Greater Boston’s Cycling Advocates Launch Joe Lavins Fund for Bicycle Safety

joe lavins fundThe "ghost bike" in Porter Square memorializing cyclist Joe Lavins. Photo courtesy of the Somerville Bicycle Committee.

In response to the tragic October death of cyclist Joe Lavins, who was killed after being struck by a tractor trailer as he biked through Porter Square, bike safety advocates have launched the Joe Lavins Fund for Bicycle Safety.

Ken Carlson of the Somerville Bicycle Committee says that advocates have been working to create the fund since they heard about the crash. Lavins was a colleague and friend of Carlson’s; he was also a bike commuter and was himself a bicycle safety advocate.

The Joe Lavins Fund for Bicycle Safety unites members of the Somerville Bicycle Committee, the Boston Cyclists Union, MassBike, Bike Safe Boston and the LivableStreets Alliance in a show of solidarity that spans the bike and pedestrian advocacy community. According to Carlson, these organizations have been working together more and more in recent years, and this joint fundraising and advocacy initiative is only the latest in ongoing efforts to increase communication between the groups.

“We wanted the money raised in this fund to be available to any not-for-profit organization that’s doing work that could fulfill the mission and goals of the fund,” Carlson explains. “We want the best brains on this … I think we have to collaborate to get these types of goals achieved. It requires a lot of voices and a lot of muscle and a lot of hard work.”

Lavins is one of several cyclists who have been killed by large vehicles over the last 18 months. Amanda Phillips died after she was doored and then hit by a landscaping truck in Inman Square this June, and Anita Kurmann was struck and killed by a turning flat-bed truck in Boston last August.

“Half of the fatalities that have struck cyclists in the last several years have been at the hands of large trucks and tractor trailers,” Carlson says. “We know that cyclists particularly are vulnerable to crashes with large vehicles.”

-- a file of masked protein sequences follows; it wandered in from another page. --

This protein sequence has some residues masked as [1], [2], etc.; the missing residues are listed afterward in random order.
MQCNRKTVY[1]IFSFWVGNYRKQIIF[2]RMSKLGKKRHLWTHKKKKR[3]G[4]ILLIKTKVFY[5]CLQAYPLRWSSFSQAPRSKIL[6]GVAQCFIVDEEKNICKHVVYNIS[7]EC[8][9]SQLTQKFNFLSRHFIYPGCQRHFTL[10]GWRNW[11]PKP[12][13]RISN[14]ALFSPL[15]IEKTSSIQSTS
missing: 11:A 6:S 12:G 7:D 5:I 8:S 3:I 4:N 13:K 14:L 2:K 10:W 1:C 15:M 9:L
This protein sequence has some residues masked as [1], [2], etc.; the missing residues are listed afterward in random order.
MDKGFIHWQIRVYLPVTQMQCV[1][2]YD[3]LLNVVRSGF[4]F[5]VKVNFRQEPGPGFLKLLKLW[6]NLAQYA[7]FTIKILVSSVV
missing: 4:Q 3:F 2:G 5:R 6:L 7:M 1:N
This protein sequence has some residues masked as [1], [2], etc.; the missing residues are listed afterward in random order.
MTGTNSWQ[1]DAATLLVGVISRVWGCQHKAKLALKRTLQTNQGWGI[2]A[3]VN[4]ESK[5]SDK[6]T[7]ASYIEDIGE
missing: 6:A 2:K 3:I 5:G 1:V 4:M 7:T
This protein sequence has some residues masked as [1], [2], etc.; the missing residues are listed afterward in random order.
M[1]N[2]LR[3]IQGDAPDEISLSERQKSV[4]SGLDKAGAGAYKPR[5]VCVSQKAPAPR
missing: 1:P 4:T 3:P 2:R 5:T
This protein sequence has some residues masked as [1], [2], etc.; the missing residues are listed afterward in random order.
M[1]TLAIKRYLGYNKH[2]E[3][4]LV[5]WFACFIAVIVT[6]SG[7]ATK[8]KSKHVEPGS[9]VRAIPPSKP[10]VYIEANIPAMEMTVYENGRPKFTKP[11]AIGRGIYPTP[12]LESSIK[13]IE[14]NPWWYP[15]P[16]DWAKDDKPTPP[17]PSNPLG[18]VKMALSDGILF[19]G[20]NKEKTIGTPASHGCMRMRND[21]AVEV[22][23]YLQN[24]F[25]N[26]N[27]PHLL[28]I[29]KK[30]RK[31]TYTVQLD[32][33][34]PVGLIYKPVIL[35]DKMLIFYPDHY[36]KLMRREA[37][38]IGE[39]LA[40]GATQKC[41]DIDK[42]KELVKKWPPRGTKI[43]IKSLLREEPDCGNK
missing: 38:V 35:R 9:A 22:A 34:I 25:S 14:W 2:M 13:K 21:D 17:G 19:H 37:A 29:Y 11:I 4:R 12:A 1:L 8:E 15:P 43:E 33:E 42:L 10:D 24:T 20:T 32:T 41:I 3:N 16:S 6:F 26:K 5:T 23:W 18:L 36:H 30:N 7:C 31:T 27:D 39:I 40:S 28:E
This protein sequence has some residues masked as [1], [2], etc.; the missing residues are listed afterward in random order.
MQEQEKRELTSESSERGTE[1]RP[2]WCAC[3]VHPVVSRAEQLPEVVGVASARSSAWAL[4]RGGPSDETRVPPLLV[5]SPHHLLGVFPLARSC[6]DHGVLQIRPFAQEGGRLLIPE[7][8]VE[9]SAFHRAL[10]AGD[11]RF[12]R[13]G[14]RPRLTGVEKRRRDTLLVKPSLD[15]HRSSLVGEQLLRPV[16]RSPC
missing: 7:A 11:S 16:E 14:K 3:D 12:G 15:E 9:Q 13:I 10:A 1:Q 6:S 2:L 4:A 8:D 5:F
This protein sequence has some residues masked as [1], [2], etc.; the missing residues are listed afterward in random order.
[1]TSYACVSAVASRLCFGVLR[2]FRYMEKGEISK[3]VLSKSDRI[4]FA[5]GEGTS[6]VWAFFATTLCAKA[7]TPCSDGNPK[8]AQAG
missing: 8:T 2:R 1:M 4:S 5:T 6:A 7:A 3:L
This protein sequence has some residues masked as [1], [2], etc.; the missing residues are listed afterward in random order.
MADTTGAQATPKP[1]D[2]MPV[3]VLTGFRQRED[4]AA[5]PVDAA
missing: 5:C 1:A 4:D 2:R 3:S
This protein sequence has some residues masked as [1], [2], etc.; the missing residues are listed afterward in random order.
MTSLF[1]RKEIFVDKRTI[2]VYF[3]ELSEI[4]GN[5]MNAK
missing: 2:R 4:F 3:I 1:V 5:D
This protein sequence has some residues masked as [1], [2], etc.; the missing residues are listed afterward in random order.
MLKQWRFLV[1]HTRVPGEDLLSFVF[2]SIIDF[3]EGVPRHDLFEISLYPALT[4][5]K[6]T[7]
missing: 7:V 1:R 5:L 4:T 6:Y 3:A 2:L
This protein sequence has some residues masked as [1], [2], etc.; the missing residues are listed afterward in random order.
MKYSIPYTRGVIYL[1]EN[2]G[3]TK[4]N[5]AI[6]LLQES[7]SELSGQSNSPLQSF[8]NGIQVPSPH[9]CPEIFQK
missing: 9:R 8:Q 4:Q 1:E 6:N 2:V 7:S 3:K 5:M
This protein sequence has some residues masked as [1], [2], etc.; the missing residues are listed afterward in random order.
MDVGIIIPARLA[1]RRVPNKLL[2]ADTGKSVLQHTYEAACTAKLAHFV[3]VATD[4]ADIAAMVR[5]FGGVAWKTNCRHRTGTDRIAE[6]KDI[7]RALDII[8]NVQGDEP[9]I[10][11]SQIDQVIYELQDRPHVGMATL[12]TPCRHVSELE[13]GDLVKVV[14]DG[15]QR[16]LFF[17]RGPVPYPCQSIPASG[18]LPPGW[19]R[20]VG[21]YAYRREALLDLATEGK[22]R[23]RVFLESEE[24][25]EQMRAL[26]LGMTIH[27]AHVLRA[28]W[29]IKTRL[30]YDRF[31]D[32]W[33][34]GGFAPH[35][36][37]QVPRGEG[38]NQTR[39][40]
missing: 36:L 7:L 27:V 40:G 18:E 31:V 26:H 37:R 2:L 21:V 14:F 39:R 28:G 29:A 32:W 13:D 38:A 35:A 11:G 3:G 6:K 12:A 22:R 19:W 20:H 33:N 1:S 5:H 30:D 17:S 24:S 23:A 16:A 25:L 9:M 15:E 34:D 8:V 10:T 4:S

The main focus of the fund will be in getting training materials to drivers of large vehicles, teaching them how to best be on the lookout for cyclists and pedestrians.

“We’ve heard from people in the Teamsters and other trucking organizations that they want this material, that they want videos that they can show the drivers of their trucks to educate them on how to behave in urban environments,” Carlson says. “These are people, they don’t want to hurt anybody else.”

Carlson also points to simple changes that aren’t currently mandated—including truck sideboards and crossover mirrors like those often seen on school buses—that can greatly reduce the number of collisions and fatalities. The fund will support advocacy efforts to encourage city governments and the state to adopt stricter safety requirements for large vehicles and will work with private companies to encourage the installation of side guards and crossover mirrors on their vehicles.

In addition, the fund will support safety education for those who bike how to stay safe around large vehicles.

“It’s not good for anybody when these types of crashes happen,” Carlson says, adding that the safest facilities for cyclists are still protected bike lanes. “It’s devastating, I’m sure, for the driver of the truck who ran over Joe.”

To Carlson, it comes down to a simple question: How much is a life worth? He points to Lavins, a physician and pharmaceutical researcher who helped bring life-changing drugs onto the market, as well as Kurmann (a surgeon at Beth Israel) and Phillips (a nursing student and researcher) as examples of people who could have gone on to save lives themselves were they not killed on their bicycles. If these efforts can save even one person, he says, then they’ll have been worth it.

“What else would Joe have done if he was not killed in the prime of his research life?” Carlson asks.

You can learn more about the Joe Lavins Fund for Bicycle Safety and donate here